Skip to Accessibility Tools Skip to Content Skip to Footer

Living With Migraine

I am a 56-year-old woman suffering from migraines for more than 20 years. I have tried everything, have gone to specialty clinics in different cities, nothing works this past year I have been more days in bed than out of bed. Recently I heard of a doctor who does migraine surgery, has anyone else heard or done that?

This article represents the opinions, thoughts, and experiences of the author; none of this content has been paid for by any advertiser. The Migraine.com team does not recommend or endorse any products or treatments discussed herein. Learn more about how we maintain editorial integrity here.

Comments

  • Aretiargeros author
    1 month ago

    Thank you primrose17,I will look in to that

  • Aretiargeros author
    1 month ago

    I don’t have any caffeine either, and I have had no alcohol for over ten years. But the last few months I have been getting worse, with muscle pain, either on the left or right side of my neck, which turns into nots,and shoots up my head. I am at my worst point, that I ever been.

  • Primrose17
    1 month ago

    I am so sorry to hear this Aretiargeros. Have you had an MRI of your neck or visited a chiropractor? Did you suffer any injury or trauma to your head or neck? Have you been tested for any infectious diseases such as Lyme? Lyme can cause muscle pain but from what I’ve read its typically in the knees & hips. (It can progress to neurological involvement though.) Have you tried an acupuncturist? i’m scared of needles so I haven’t but I have friends who were in a lot of pain & acupuncture really turned their life around. I would search this forum for other responses about Botox as what you’ve described does sound muscle or nerve related. When I had Botox the shots were not in my neck but in my forehead, temples & back of my head. I use a supersoft ergonomic pillow (from Ikea so cheap) as I used to have a lot of neck pain, but as I noted below I linked that to gluten. For me, no gluten= no neck pain. Best wishes to you.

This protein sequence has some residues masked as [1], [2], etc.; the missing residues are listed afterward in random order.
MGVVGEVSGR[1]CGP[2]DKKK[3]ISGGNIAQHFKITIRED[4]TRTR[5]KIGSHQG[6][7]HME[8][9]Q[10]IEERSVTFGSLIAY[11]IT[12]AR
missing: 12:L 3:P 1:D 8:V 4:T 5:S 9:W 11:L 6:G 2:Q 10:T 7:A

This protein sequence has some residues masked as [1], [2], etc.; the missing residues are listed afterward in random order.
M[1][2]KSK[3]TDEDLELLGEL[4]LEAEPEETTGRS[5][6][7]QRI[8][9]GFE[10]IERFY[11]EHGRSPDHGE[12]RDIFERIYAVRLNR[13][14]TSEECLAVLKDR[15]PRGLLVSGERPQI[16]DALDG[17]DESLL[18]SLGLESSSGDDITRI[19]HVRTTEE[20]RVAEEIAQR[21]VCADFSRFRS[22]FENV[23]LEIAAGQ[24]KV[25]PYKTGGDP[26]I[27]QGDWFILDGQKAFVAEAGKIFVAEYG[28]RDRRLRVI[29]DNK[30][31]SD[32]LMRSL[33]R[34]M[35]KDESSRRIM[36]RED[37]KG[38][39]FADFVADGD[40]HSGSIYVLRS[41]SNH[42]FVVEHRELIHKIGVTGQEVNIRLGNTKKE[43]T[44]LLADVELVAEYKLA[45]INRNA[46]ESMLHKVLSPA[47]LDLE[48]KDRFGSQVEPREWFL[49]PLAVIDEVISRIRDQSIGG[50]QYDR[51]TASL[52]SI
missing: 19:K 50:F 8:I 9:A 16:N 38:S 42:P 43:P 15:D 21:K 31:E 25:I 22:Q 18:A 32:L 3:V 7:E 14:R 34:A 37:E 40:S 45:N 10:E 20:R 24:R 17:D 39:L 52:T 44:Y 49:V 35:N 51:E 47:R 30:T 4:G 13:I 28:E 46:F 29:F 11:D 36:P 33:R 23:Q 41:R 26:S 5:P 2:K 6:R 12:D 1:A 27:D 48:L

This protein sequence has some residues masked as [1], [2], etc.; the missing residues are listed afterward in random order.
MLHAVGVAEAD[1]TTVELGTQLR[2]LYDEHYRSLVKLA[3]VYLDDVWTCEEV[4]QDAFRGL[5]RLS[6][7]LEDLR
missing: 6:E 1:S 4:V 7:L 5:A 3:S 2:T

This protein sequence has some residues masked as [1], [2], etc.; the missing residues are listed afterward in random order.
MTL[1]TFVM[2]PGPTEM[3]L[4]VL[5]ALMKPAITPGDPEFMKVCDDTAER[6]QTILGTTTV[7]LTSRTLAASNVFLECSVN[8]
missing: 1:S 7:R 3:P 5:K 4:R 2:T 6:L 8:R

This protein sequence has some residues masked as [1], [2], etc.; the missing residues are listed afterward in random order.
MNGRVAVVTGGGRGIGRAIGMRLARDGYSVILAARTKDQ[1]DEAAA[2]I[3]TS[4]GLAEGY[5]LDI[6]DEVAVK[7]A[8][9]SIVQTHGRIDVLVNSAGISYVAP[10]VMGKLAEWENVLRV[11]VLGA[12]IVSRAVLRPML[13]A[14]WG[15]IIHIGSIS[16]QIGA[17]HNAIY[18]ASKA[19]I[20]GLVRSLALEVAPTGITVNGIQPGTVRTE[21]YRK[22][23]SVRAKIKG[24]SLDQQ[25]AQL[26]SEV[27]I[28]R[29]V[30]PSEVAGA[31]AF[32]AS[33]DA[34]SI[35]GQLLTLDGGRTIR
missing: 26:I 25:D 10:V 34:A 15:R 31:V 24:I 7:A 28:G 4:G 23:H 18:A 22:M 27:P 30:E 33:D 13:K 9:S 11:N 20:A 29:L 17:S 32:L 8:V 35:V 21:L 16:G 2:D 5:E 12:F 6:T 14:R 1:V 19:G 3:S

• Primrose17
    1 month ago

    A blood test of C-reactive protein (CRP) measures the level of inflammation in the body. I believe its a fairly straightforward test you can request from your doctor. I will note though that I had a low CRP even when I was in a lot of pain, but its always good to rule things out especially things like infection. I wonder if massage from a physical therapist would help loosen your neck & head muscles. Best wishes

  • Primrose17
    1 month ago

    Forgot to also mention I consume NO caffeine as I don’t want rebound (and it causes massive breast pain) and I have alcohol only about twice a year. For a lot of people of course these restrictions would not be acceptable. I seem to be very sensitive to rebound, whether from caffeine or pain relievers. I agree with HeadacheMike that headache/migraine feels like an act of the devil. Best wishes

  • Primrose17
    1 month ago